After you've verified that a phone is SIM unlocked, you need to make sure that your phone has the following bands to work with an AT&T-powered alternative carrier:

  • 3G: 850Mhz (Band 5), 1900Mhz (Band 2)
  • LTE: 700Mhz (Band 12), 1700/2100Mhz (Band 4), 1900Mhz (Band 2)

These are the most popular alternative carriers that run on the AT&T network:

Alternative carriers with multiple networks

The final piece of the puzzle is a bit complicated, but let's talk it out. Some of the above providers, like Project Fi, rely on more than one host network to function properly. Others, like Consumer Cellular, connect to either AT&T or T-Mobile. This usually means that the SIM card inside your phone will choose between T-Mobile and Sprint depending on your location and signal strength. You as a user don't have to make any decisions, but your choice of phone could impact the quality of service.

As long as everything is working properly — your phone supports both networks, and you are in an area that has good coverage on at least one of them — then you don't need to think about it at all. But it's a good thing to know, since these kinds of carriers can be to your advantage if you happen to be in an area where both the host networks are strong.

Questions?

Some of this stuff is stupidly complicated, and we'd love to help. If you're having issues figuring out whether your phone will work on a particular prepaid or alternative carrier, let us know in the comments below!

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1 week ago

HTC is teasing a March 20 announcement, but don't get your hopes up

35

This is almost certainly not the HTC 11 you're looking for.

HTC is teasing an announcement on its Taiwanese Facebook page for a March 20 announcement, coinciding with the spring equinox.

2017.03.20

HTC will give you an unexpected surprise

While it's possible that the announcement will be a phone, there's almost no chance that it will be a worldwide release, and it's definitely not the rumored HTC 10 successor that is expected to be announced and released sometime in the second quarter.

What's more likely is that it is the successor to the HTC One X9, rumored to be called the One X10. We've already seen leaked photos of the Europe and Asia-only device, and its announcement is already overdue: it was expected in January or February.

The phone will sport a modest spec sheet, including a 5.5-inch 1080p display, 3GB of RAM, 32GB of internal storage and a MediaTek P10 processor.

In the meantime, HTC's follow-up to the HTC 10 is expected to rock this year's latest spec sheet, including a Snapdragon 835, which may end up delaying its announcement and release until sometime in May or June.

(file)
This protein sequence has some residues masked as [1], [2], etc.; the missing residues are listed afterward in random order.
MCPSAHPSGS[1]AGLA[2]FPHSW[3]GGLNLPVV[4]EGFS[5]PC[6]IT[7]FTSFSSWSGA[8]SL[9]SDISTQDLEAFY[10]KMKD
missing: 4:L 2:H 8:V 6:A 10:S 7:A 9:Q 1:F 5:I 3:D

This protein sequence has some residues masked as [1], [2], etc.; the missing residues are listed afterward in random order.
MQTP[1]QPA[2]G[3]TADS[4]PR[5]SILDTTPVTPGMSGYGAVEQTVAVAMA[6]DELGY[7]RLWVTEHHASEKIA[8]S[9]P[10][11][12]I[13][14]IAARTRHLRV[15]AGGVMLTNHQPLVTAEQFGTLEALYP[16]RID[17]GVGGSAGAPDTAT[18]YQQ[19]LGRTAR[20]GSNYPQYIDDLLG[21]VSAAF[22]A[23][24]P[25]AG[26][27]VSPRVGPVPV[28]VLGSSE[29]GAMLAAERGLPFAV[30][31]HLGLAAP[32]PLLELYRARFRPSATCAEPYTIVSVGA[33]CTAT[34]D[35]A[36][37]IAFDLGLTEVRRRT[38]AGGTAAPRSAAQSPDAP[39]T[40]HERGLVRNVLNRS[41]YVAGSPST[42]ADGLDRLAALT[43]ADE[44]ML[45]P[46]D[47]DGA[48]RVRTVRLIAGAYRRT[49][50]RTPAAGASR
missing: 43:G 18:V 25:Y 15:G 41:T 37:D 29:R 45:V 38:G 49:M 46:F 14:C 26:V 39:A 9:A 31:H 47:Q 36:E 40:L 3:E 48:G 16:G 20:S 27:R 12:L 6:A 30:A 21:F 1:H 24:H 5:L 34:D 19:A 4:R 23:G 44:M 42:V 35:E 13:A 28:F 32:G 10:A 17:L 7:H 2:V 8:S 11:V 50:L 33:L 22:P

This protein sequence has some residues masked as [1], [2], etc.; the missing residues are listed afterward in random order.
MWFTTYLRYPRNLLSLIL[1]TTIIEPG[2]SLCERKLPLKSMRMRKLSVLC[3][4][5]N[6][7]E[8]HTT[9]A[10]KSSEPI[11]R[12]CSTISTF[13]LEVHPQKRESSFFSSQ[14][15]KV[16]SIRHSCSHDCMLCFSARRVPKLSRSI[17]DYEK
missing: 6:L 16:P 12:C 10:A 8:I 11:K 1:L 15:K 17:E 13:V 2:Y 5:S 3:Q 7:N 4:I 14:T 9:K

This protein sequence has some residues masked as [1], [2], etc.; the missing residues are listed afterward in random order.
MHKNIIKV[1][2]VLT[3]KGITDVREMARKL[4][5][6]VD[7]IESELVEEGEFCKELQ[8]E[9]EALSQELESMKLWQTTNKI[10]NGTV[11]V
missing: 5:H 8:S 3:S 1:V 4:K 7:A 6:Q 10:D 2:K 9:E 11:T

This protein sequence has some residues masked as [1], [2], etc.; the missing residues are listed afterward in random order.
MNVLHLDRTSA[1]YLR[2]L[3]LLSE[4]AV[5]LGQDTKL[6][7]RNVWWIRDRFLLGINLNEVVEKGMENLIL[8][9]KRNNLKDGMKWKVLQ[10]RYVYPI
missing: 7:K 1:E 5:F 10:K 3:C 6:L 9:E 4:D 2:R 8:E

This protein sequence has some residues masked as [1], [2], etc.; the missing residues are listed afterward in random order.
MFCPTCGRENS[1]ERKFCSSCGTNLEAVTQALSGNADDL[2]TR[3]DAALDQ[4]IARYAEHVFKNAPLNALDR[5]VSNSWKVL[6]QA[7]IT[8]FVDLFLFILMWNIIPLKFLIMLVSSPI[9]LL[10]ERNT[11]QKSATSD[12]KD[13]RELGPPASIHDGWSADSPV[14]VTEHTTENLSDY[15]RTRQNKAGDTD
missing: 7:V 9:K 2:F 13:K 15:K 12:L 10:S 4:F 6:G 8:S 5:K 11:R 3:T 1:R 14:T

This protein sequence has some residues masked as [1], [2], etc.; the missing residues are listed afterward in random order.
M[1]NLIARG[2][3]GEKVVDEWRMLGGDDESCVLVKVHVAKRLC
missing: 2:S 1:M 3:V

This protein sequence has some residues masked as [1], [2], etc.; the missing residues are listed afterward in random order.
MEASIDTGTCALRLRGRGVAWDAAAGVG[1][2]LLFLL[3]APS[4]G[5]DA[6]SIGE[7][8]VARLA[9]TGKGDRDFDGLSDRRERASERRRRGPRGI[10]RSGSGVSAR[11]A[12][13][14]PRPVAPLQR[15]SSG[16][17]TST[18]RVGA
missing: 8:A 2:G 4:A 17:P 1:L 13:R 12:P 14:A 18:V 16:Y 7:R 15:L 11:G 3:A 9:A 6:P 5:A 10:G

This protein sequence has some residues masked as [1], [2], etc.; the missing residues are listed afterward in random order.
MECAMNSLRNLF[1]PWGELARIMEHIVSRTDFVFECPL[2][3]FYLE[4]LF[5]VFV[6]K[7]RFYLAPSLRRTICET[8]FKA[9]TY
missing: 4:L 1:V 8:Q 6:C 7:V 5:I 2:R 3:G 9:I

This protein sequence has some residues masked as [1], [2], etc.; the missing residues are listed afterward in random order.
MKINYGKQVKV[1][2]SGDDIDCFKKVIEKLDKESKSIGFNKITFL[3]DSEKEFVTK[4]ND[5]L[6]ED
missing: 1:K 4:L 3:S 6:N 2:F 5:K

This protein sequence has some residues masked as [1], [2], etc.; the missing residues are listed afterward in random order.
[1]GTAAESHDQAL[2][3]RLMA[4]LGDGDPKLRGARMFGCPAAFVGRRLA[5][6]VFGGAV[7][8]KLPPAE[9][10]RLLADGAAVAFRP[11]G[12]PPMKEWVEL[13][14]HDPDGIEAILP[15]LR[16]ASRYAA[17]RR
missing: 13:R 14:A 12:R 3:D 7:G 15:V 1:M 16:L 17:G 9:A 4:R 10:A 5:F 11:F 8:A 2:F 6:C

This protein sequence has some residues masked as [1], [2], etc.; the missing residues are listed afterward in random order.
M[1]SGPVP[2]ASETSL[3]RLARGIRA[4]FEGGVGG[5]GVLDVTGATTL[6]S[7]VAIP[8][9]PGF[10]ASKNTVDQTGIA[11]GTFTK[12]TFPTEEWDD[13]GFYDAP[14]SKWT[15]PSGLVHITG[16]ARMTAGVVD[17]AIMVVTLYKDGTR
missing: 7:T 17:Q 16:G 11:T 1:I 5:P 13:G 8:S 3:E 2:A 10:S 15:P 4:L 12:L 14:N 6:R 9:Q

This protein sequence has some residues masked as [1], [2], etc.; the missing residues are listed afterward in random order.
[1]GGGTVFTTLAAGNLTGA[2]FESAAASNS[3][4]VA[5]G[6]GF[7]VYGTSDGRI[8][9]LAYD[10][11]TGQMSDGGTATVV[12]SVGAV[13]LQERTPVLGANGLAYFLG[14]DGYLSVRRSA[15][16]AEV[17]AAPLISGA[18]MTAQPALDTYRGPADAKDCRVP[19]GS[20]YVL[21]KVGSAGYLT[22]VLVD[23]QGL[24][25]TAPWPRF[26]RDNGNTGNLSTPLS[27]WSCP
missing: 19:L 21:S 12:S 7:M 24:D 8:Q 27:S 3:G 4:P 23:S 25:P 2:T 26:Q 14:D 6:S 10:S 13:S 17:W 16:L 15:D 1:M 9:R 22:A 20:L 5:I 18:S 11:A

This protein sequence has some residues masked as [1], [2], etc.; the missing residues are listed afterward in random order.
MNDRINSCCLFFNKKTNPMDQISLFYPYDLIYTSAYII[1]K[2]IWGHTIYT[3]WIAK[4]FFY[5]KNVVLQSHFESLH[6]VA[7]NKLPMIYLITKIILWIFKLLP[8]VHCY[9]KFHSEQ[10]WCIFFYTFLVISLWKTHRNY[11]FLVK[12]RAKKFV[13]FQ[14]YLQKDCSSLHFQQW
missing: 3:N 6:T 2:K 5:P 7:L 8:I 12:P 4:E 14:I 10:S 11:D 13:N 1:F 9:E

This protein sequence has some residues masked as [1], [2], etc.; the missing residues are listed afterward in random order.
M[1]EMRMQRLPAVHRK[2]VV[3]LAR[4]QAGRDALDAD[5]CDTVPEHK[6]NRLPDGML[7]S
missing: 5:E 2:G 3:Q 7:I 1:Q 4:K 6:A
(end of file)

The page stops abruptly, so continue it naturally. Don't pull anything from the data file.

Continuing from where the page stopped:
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1 week ago

Best Android Tablet of 2017

Update, March 2017: The Pixel C is still the best Android tablet you can buy right now, but the Samsung Galaxy Tab S3 may change that very soon.

Best overall

Pixel C

See at Google

We liked the Pixel C when it first arrived at the end of 2015. We thought the aluminum design was striking, even at a time where we saw aluminum and other metal devices from all the people making phones and tablets and decided the added weight (a 10.2-inch aluminum tablet can be hefty) was a fair trade for the excellent way it was designed and built. The NVIDIA Tegra X1 processor handled everything well and the 1:√2 aspect ratio was easier to get used to than anyone had guessed. We really loved the display. The 2560x1800 display was bright and crisp and represented the Pixel brand very well. But we couldn't help but feel the tablet hadn't reached its full potential.

Android 7.0 and the native multi-window display feature changed that. With either of the keyboard folio covers, multi-window turned the Pixel C from yet another Android tablet with a keyboard case into something you really could use for light work or school. We're not trying to validate any company's claim that a tablet can replace a laptop when it comes to productivity, but when you need to do it, The Pixel C is the best way to do it.

Bottom line: No tablet is perfect. Neither is Android. But when you want to combine the two, the Pixel C is the best way you can spend your money until someone else can build something better.

One more thing: Because this is a Google hardware product, the Pixel C will be among the first Android tablets to be updated with new features.

Why the Pixel C is the best

A tablet that covers every need.